Balfa Toujours
Live At Whiskey River Landing
Rounder (

cd cover As much as the rickety dancehalls were a vital part in Cajun music lore, in recent years they've virtually disappeared, giving away to the restaurant joints that's more suitable for grandmas and higher tabs. Yet, one in particular, Whiskey River Landing still symbolizes the old-time dancehall and has become the Sunday hang-out with its charged ambience and its picturesque location along the Atchafalaya Basin.

It's for these reasons Balfa Toujours elected to do their first live project following the well-received, homespun intimacy of La Pointe. Unsurprisingly, they waste no time bolting out of the gate with the lively "La Chandelle est Allumée" and immediately rip into the celebratory "Whiskey River Special." Almost without saying, it becomes a contest of endurance between the band and its dancing revelers. As Balfa Toujours plays harder and harder without restraint, likewise rises the intensity of their followers. After each song, the crowd claps and cheers madly as exuberance runs rampant here. Oftentimes during the tunes, there's screaming as if this were an amusement park roller coaster ride.

"La valse des pins"
Maybe it is. Waltzes like "La Valse des Pins" and "C'est Tout Perdu" pound you silly as if you were between the dips. Gale force two-steps like "Chez Geno:" and "Platin Two-Step" uncannily resemble the adrenaline-rush speeding down the rails. Drummer Todd Aucoin pushes the beat wonderfully but on three cuts, zydeco stallion Geno Delafose gets behind the traps to whip it mercilessly. Everyone seems to maintain but a gorgeous twin fiddle duet, "Le Reel Frugé," and the swinging, bluesy "The Tow Truck Blues" enhanced by Kevin Wimmer's slow bow drags are welcomed opportunities to ingest major quantities of oxygen back in your lungs.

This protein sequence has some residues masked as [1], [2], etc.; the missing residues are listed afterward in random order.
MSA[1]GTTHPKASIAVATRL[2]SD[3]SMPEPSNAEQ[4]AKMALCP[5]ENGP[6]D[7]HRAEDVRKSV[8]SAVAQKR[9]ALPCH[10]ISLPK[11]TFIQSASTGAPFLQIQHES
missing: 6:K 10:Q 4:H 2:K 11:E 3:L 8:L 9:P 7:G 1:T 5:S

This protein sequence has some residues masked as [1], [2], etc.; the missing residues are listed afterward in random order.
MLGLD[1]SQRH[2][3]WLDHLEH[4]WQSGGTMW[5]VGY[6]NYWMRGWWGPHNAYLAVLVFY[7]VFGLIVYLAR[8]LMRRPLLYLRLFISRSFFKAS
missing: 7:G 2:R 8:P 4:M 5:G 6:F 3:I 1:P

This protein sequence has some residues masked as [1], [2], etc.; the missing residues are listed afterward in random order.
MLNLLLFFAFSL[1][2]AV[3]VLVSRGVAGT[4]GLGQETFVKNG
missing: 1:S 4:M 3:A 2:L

But it's not to say you can eat to the beat without appreciating the deep set list presented here. Besides the old and new originals, other selections tie into the Balfa family legacy like the gliding "Don't Beak My Head" from Christine's father Dewey and the frolicking fiddle tune of "Mon Vieux Wagon" from Uncle Will Bolfa. Dirk Powell shines on the melodic Hadley Fontenot staple, "Frank DuPuis a Pris Ma Femme." (Fontenot was one of the Balfa Brothers' accordionists.)

About the endurance contest between the band and the dancers, who won? It was a draw and a magnificent one at that. - Dan Willging

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Audio: "La valse des pins"
Traditional, arr. Balfa Toujours (p)2000 Crying Bayou Music)
(c)2000 Rounder Records

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